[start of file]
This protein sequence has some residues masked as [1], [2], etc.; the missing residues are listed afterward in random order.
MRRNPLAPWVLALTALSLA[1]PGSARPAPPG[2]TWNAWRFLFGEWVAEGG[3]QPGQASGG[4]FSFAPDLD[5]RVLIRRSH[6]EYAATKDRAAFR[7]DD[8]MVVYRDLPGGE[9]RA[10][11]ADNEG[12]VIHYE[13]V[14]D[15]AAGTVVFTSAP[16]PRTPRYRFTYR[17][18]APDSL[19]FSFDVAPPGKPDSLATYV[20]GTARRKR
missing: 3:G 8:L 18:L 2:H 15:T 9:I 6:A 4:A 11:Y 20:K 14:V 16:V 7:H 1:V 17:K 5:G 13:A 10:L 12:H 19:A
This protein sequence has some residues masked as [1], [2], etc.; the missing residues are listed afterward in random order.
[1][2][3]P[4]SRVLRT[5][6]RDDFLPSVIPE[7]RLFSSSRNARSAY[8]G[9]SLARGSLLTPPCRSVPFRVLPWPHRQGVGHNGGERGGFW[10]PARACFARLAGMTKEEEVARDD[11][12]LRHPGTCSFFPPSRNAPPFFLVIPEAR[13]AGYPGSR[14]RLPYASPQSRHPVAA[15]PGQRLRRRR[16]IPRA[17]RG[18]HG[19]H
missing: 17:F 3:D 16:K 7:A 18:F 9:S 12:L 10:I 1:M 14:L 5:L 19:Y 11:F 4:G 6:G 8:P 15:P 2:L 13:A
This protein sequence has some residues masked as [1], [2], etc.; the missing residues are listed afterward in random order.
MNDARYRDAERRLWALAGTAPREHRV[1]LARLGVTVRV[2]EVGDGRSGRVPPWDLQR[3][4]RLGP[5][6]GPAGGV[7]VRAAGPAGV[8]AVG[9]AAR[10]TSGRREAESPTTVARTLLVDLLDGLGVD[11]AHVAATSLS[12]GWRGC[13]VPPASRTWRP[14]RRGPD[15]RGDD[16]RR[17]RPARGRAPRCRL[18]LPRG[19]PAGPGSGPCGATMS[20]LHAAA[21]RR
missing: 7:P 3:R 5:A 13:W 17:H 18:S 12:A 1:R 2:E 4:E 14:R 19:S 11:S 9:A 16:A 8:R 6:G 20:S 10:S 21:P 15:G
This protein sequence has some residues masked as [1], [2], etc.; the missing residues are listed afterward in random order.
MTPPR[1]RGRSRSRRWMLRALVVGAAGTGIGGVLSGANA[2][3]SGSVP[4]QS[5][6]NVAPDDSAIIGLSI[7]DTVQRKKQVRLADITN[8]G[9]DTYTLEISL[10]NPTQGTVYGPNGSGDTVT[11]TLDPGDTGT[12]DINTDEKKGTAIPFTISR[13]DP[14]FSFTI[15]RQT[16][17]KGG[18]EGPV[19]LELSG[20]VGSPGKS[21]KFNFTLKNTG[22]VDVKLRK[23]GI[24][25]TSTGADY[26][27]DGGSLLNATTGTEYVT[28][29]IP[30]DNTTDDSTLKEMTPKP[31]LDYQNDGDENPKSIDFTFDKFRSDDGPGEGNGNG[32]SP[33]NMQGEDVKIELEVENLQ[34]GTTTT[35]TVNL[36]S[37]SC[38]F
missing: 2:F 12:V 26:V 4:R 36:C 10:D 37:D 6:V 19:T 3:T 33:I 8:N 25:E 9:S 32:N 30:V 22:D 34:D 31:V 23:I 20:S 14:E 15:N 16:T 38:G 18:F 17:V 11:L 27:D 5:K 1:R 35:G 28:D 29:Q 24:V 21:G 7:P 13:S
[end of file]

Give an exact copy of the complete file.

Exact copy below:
This protein sequence has some residues masked as [1], [2], etc.; the missing residues are listed afterward in random order.
MRRNPLAPWVLALTALSLA[1]PGSARPAPPG[2]TWNAWRFLFGEWVAEGG[3]QPGQASGG[4]FSFAPDLD[5]RVLIRRSH[6]EYAATKDRAAFR[7]DD[8]MVVYRDLPGGE[9]RA[10][11]ADNEG[12]VIHYE[13]V[14]D[15]AAGTVVFTSAP[16]PRTPRYRFTYR[17][18]APDSL[19]FSFDVAPPGKPDSLATYV[20]GTARRKR
missing: 3:G 8:L 18:L 2:H 15:T 9:I 6:A 4:A 11:Y 20:K 14:V 16:V 7:H 1:V 17:K 5:G 13:A 10:L 12:H 19:A
This protein sequence has some residues masked as [1], [2], etc.; the missing residues are listed afterward in random order.
[1][2][3]P[4]SRVLRT[5][6]RDDFLPSVIPE[7]RLFSSSRNARSAY[8]G[9]SLARGSLLTPPCRSVPFRVLPWPHRQGVGHNGGERGGFW[10]PARACFARLAGMTKEEEVARDD[11][12]LRHPGTCSFFPPSRNAPPFFLVIPEAR[13]AGYPGSR[14]RLPYASPQSRHPVAA[15]PGQRLRRRR[16]IPRA[17]RG[18]HG[19]H
missing: 17:F 3:D 16:K 7:A 18:F 9:S 12:L 10:I 1:M 14:L 5:L 19:Y 11:F 4:G 6:G 8:P 15:P 2:L 13:A
This protein sequence has some residues masked as [1], [2], etc.; the missing residues are listed afterward in random order.
MNDARYRDAERRLWALAGTAPREHRV[1]LARLGVTVRV[2]EVGDGRSGRVPPWDLQR[3][4]RLGP[5][6]GPAGGV[7]VRAAGPAGV[8]AVG[9]AAR[10]TSGRREAESPTTVARTLLVDLLDGLGVD[11]AHVAATSLS[12]GWRGC[13]VPPASRTWRP[14]RRGPD[15]RGDD[16]RR[17]RPARGRAPRCRL[18]LPRG[19]PAGPGSGPCGATMS[20]LHAAA[21]RR
missing: 7:P 3:R 5:A 13:W 17:H 18:S 12:A 1:R 2:E 4:E 14:R 19:S 11:S 9:A 16:A 8:R 6:G 20:S 10:S 21:P 15:G
This protein sequence has some residues masked as [1], [2], etc.; the missing residues are listed afterward in random order.
MTPPR[1]RGRSRSRRWMLRALVVGAAGTGIGGVLSGANA[2][3]SGSVP[4]QS[5][6]NVAPDDSAIIGLSI[7]DTVQRKKQVRLADITN[8]G[9]DTYTLEISL[10]NPTQGTVYGPNGSGDTVT[11]TLDPGDTGT[12]DINTDEKKGTAIPFTISR[13]DP[14]FSFTI[15]RQT[16][17]KGG[18]EGPV[19]LELSG[20]VGSPGKS[21]KFNFTLKNTG[22]VDVKLRK[23]GI[24][25]TSTGADY[26][27]DGGSLLNATTGTEYVT[28][29]IP[30]DNTTDDSTLKEMTPKP[31]LDYQNDGDENPKSIDFTFDKFRSDDGPGEGNGNG[32]SP[33]NMQGEDVKIELEVENLQ[34]GTTTT[35]TVNL[36]S[37]SC[38]F
missing: 2:F 12:V 26:V 4:R 36:C 10:D 37:D 6:V 19:T 3:T 33:I 8:N 25:E 9:S 32:N 30:V 22:D 34:D 31:V 23:I 20:S 14:E 15:N 16:T 38:G 18:F 17:V 11:L 27:D 5:K 1:R 35:G 28:D 29:Q 24:V 21:G 7:P 13:S